Immunotherapy – A planned intervention in the normal course of a potentially detrimental immune response, intended to solicit an outcome of benefit to an individual

Investigational New Drug – The status of an experimental drug after the Food and Drug Administration agrees that it can be tested in people.

Invitro – within an artificial environment

Invivo – within the living body

Mesenchymal Stem Cell – Also known as bone marrow stromal cells, mesenchymal stem cells are rare cells, mainly found in the bone marrow, that can give rise to a large number of tissue types such as bone, cartilage (the lining of joints), fat tissue, and connective tissue (tissue that is in between organs and structures in the body). 

Multipotent – Stem cells whose progeny are of multiple differentiated cell types, but all within a particular tissue, organ, or physiological system. For example, blood-forming (hematopoietic) stem cells are single multipotent cells that can produce all cell types that are normal components of the blood. 

Natural killer cell – A type of immune cell that has granules (small particles) with enzymes that can kill tumor cells or cells infected with a virus. A natural killer cell is a type of white blood cell, also called NK cell and NK-LGL.

Non-clinical study – A study performed in vitro and/or in vivo (in animals) to provide data on an investigational medicinal product

Orphan drug – A medicinal product designed to treat a rare disease

Patent – A patent for an invention is the grant of a property right to the inventor, issued by the United States Patent and Trademark Office. Generally, the term of a new patent is 20 years from the date on which the application for the patent was filed in the United States. U.S. patent grants are effective only within the United States.

Peripheral Blood  Blood that circulates throughout the body. 

Plasma cell  Plasma cells (also called plasma B cells, plasmocytes, plasmacytes or effector B cells) are white blood cells that secrete large volumes of antibodies. They are transported by the blood plasma and the lymphatic system.

Plasticity  A phenomenon used to describe a cell that is capable of becoming a specialized cell type of different tissue. For example, when the same stem cell can make both new blood cells and new muscle cells.

Pluripotent – The ability of a single stem cell to give rise to all of the various cell types that make up the body

Progenitor Cell – A progenitor cell, often confused with stem cell, is an early descendant of a stem cell that can only differentiate, but it cannot renew itself anymore. In contrast, a stem cell can renew itself (make more stem cells by cell division) or it can differentiate (divide and with each cell division evolve more and more into different types of cells). A progenitor cell is often more limited in the kinds of cells it can become than a stem cell.

Proliferation – Expansion of cells by the continuous division of single cells into two identical daughter cells.

Randomized trial – A trial in which participants are randomly assigned to one of two or more treatment arms of a clinical trial

Red Blood Cell – A red-colored cell in the blood of vertebrates that transports oxygen and carbon dioxide to and from the lungs to the other parts of the body.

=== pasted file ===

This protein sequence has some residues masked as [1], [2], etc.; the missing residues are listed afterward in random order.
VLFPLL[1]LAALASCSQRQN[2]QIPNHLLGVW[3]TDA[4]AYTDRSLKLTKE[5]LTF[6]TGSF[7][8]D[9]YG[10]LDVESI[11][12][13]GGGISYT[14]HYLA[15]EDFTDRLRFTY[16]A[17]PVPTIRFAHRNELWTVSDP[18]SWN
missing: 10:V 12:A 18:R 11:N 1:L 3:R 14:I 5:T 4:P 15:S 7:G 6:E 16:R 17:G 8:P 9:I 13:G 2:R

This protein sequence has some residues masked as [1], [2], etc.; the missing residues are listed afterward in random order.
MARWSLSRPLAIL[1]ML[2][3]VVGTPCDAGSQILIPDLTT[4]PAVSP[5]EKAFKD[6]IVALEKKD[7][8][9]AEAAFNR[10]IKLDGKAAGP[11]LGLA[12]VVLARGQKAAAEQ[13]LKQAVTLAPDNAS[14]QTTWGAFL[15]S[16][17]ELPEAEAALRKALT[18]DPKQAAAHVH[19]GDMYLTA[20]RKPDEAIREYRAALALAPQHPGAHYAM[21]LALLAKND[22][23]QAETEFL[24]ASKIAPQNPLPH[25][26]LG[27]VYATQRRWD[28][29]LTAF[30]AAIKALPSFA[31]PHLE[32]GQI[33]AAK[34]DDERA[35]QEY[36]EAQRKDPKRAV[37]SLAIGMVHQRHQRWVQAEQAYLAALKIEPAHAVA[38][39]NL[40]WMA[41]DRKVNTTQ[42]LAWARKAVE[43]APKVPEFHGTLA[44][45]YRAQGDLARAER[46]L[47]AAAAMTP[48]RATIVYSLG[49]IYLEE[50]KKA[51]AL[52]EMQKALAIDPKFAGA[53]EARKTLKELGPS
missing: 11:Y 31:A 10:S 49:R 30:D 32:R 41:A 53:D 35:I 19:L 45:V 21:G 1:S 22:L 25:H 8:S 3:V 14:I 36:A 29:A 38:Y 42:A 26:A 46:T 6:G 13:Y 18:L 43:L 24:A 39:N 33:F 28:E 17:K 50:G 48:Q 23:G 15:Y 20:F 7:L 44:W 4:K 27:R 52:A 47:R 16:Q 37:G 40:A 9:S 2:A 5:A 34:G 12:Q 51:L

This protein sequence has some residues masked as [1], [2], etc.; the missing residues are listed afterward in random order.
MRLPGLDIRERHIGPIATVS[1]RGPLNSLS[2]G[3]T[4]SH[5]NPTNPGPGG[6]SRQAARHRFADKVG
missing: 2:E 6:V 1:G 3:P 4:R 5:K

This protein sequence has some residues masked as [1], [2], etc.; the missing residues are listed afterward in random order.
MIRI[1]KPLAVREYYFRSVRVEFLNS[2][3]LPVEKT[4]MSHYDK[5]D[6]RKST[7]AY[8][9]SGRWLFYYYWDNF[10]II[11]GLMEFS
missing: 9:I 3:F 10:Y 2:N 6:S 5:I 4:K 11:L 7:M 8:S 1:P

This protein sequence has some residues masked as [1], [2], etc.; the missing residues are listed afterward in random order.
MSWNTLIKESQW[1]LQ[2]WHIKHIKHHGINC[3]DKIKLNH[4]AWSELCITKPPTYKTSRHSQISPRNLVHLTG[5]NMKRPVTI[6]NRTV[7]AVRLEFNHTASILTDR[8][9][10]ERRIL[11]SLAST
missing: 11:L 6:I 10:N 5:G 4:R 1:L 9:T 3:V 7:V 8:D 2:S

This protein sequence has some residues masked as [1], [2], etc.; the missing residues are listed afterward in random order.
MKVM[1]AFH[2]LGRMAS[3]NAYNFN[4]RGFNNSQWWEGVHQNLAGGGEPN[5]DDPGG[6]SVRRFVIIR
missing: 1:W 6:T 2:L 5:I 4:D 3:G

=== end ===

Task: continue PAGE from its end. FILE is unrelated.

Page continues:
Regenerative Medicine – Replaces or regenerates human cells, tissues or organs, to restore or establish normal function

Single-blind trial – A randomized trial in which either the clinician or patient are unaware of which arm of the trial the patient is on.

Standard of Care – A diagnostic and treatment process that a clinician should follow for a certain illness. It is based on scientific evidence of how the treatment regimen has historically worked for patients.

Therapeutic cloning – The production of cells that exactly match the cells of a donor

Tissue bank – A collection of tissues stored for research or clinical utility

Tissue engineering – The use of a combination of cells, engineering, materials and methods to manufacture ex vivo living tissues and organs that can be implanted to improve or replace biological functions

Tissue engineered product – A product that contains or consists of engineered cells and/or tissues, and is presented as having properties for, or is used in or administered to human beings with a view to, regenerating, repairing or replacing a human tissue.

Total Nucleated Cells  The total nucleated cell content of peripheral blood units currently serves as the most important measure for determining suitability for transplantation.

Totipotent – A totipotent stem cell can give rise to all the cell types that make up the body plus all of the cell types that make up the extra embryonic tissues such as the placenta.

Transdifferentiation –  The ability of a particular cell of one tissue, organ or system, including stem or progenitor cells, to differentiate into a cell type characteristic of another tissue, organ, or system; e.g., blood stem cells changing to liver cells.

Umbilical Cord Stem Cells – Hematopoietic stem cells are present in the blood of the umbilical cord during and shortly after delivery. These stem cells are in the blood at the time of delivery, because they move from the liver, where blood-formation takes place during fetal life, to the bone marrow, where blood is made after birth.

Undifferentiated –  A cell that has not yet generated structures or manufactured proteins characteristic of a specialized cell type.

 

Sources:

www.dictionary.com

www.informatics.jax.org

www.ingentaconnect.com

www.mayoclinic.com

www.medicinenet.com

www.stemcellnetwork.net

www.stemcells.nih.gov/info/glossary.asp

www.webmd.com

www.futuremedicine.com

www.cancer.gov